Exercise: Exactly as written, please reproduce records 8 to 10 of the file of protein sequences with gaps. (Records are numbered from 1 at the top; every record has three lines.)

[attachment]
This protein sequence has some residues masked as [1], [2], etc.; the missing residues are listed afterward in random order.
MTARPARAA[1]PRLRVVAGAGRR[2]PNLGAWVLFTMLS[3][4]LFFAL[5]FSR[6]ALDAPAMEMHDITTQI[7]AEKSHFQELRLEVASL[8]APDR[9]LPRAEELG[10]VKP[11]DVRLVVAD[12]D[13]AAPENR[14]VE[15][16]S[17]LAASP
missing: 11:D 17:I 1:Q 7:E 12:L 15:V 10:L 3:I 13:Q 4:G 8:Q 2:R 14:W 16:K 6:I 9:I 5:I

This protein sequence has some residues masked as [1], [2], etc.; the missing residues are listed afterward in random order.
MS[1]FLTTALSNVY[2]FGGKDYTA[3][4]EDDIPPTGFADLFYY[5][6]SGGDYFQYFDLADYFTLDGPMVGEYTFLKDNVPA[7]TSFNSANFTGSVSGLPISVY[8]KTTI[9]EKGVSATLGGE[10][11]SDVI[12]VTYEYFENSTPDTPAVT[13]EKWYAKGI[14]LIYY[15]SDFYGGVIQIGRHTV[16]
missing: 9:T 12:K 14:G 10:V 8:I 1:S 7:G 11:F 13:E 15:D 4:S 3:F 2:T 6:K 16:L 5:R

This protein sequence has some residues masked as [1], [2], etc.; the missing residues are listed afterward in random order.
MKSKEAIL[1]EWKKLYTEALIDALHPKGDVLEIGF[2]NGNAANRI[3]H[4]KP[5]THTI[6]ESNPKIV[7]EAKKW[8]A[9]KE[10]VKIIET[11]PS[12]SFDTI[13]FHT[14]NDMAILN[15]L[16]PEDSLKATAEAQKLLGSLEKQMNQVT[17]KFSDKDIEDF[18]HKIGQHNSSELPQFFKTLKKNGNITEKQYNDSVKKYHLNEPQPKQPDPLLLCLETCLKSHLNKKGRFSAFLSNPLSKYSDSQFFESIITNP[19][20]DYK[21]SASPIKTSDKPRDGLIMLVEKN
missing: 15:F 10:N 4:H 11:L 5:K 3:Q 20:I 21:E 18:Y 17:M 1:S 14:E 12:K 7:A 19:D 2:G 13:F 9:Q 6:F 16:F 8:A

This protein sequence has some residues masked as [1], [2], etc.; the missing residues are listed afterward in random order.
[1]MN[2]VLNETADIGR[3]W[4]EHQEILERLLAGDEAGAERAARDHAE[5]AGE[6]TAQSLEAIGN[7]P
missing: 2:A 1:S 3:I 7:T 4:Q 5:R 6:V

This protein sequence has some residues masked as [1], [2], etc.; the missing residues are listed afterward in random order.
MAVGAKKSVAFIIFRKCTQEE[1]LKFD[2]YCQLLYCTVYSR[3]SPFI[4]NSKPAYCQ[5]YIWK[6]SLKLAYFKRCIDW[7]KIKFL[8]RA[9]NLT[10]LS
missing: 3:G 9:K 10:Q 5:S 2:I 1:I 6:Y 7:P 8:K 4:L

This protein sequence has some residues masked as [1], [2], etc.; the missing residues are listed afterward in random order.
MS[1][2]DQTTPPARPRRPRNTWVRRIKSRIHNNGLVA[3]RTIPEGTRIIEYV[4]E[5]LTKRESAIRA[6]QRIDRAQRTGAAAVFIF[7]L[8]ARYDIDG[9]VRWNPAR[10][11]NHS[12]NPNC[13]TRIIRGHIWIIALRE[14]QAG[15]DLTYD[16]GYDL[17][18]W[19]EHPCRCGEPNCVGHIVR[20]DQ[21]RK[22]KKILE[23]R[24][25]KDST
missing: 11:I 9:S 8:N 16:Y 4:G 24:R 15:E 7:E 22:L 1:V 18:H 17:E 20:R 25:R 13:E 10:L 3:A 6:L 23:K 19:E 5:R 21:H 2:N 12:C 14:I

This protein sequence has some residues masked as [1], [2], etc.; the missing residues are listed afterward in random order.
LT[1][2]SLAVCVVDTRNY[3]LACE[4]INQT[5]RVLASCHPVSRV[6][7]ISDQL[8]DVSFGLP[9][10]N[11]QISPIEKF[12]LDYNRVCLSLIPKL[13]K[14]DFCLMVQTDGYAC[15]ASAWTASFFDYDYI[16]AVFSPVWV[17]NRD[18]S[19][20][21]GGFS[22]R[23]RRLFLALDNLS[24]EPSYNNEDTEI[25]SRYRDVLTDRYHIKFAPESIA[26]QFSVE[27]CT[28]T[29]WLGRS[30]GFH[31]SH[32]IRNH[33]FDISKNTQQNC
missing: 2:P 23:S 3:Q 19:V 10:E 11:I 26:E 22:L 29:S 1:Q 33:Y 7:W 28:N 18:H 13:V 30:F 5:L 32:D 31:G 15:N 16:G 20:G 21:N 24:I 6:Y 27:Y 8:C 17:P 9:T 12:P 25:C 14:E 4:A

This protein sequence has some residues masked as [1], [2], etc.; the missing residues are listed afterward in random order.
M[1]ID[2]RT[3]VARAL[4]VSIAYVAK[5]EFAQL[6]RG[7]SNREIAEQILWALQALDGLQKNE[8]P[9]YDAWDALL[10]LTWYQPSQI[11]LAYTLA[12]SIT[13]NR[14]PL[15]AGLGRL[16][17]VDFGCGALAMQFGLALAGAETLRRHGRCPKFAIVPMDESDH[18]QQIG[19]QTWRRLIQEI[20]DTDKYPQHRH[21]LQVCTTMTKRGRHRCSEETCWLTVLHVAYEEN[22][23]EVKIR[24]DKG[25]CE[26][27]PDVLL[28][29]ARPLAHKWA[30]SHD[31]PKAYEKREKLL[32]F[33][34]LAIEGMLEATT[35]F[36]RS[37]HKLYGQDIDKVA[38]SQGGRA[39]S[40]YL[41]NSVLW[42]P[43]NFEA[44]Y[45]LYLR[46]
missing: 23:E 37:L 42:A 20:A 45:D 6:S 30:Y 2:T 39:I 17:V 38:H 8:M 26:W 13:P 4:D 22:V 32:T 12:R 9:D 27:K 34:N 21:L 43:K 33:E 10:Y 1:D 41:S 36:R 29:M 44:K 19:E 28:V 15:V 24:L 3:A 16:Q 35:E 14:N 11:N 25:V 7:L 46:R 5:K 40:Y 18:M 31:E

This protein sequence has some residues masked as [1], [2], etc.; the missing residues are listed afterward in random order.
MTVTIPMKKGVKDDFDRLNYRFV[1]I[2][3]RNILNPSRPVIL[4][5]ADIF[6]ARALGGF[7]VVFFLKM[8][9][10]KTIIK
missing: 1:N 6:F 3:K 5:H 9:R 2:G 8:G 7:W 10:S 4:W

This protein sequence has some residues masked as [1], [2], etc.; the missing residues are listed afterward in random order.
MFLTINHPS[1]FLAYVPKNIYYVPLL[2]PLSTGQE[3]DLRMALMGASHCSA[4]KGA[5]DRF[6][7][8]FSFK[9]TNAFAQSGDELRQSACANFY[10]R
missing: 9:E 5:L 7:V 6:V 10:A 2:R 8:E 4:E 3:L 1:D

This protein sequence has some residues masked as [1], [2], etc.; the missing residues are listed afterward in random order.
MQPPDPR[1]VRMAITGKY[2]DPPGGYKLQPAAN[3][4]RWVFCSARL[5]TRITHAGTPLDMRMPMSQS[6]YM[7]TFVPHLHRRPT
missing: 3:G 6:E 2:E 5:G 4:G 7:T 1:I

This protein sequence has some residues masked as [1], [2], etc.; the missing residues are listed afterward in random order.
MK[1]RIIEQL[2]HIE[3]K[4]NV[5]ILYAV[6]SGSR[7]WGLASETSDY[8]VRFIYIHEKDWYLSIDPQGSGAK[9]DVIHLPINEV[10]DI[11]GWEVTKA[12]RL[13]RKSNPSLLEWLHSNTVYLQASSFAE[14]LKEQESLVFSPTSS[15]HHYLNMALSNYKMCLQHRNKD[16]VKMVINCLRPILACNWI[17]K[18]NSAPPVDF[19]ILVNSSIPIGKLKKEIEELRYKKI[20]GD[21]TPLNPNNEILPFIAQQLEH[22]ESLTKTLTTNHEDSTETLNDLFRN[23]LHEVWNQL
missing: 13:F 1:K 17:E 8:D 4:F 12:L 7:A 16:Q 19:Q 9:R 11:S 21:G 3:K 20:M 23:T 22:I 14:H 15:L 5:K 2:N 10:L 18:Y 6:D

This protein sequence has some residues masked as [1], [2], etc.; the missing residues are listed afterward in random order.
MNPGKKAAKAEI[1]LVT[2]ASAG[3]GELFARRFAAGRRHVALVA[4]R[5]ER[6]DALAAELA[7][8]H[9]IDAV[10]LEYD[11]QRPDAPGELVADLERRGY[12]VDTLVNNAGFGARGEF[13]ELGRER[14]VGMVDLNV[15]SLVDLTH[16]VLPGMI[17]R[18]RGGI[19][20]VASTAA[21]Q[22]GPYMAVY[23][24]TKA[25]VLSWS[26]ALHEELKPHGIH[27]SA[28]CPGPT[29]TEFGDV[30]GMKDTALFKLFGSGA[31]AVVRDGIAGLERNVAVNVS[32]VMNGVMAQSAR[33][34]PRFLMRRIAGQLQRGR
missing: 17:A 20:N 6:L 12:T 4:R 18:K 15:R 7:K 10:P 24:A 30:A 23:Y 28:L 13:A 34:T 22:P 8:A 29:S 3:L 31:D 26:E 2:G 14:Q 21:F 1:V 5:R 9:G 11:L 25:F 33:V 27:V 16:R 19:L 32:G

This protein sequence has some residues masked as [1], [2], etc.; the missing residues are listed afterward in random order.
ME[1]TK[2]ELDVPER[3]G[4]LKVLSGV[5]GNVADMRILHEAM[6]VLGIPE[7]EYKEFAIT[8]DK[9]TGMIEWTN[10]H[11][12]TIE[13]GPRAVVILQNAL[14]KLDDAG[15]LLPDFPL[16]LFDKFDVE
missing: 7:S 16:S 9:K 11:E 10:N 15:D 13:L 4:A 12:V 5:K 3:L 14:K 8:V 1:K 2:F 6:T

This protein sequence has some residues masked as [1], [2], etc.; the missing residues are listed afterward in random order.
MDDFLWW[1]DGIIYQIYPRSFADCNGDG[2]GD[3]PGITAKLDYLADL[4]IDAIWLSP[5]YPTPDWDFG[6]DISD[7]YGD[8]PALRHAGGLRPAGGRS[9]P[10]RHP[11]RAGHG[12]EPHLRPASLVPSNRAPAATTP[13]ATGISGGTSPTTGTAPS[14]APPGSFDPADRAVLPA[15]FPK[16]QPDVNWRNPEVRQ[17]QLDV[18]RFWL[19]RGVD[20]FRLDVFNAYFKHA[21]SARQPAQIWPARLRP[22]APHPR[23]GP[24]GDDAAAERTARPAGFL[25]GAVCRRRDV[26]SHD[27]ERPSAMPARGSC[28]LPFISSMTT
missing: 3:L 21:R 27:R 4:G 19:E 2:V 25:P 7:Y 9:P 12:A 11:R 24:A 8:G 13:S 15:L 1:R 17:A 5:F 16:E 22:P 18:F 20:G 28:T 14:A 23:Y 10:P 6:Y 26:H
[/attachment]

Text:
This protein sequence has some residues masked as [1], [2], etc.; the missing residues are listed afterward in random order.
M[1]ID[2]RT[3]VARAL[4]VSIAYVAK[5]EFAQL[6]RG[7]SNREIAEQILWALQALDGLQKNE[8]P[9]YDAWDALL[10]LTWYQPSQI[11]LAYTLA[12]SIT[13]NR[14]PL[15]AGLGRL[16][17]VDFGCGALAMQFGLALAGAETLRRHGRCPKFAIVPMDESDH[18]QQIG[19]QTWRRLIQEI[20]DTDKYPQHRH[21]LQVCTTMTKRGRHRCSEETCWLTVLHVAYEEN[22][23]EVKIR[24]DKG[25]CE[26][27]PDVLL[28][29]ARPLAHKWA[30]SHD[31]PKAYEKREKLL[32]F[33][34]LAIEGMLEATT[35]F[36]RS[37]HKLYGQDIDKVA[38]SQGGRA[39]S[40]YL[41]NSVLW[42]P[43]NFEA[44]Y[45]LYLR[46]
missing: 23:E 37:L 42:A 20:A 45:D 6:S 30:Y 2:T 39:I 17:V 38:H 8:M 26:W 13:P 4:D 22:V 32:T 12:R 9:D 27:K 34:N 21:L 43:K 33:E 10:Y 1:D 41:S 36:R 29:M 44:K 19:E 28:V 15:V 24:L 3:A 16:Q 35:E 14:N 11:N 25:V 7:L 46:R 5:K 40:Y 18:M 31:E

This protein sequence has some residues masked as [1], [2], etc.; the missing residues are listed afterward in random order.
MTVTIPMKKGVKDDFDRLNYRFV[1]I[2][3]RNILNPSRPVIL[4][5]ADIF[6]ARALGGF[7]VVFFLKM[8][9][10]KTIIK
missing: 1:N 6:F 3:K 5:H 9:R 2:G 8:G 7:W 10:S 4:W

This protein sequence has some residues masked as [1], [2], etc.; the missing residues are listed afterward in random order.
MFLTINHPS[1]FLAYVPKNIYYVPLL[2]PLSTGQE[3]DLRMALMGASHCSA[4]KGA[5]DRF[6][7][8]FSFK[9]TNAFAQSGDELRQSACANFY[10]R
missing: 9:E 5:L 7:V 6:V 10:A 2:R 8:E 4:E 3:L 1:D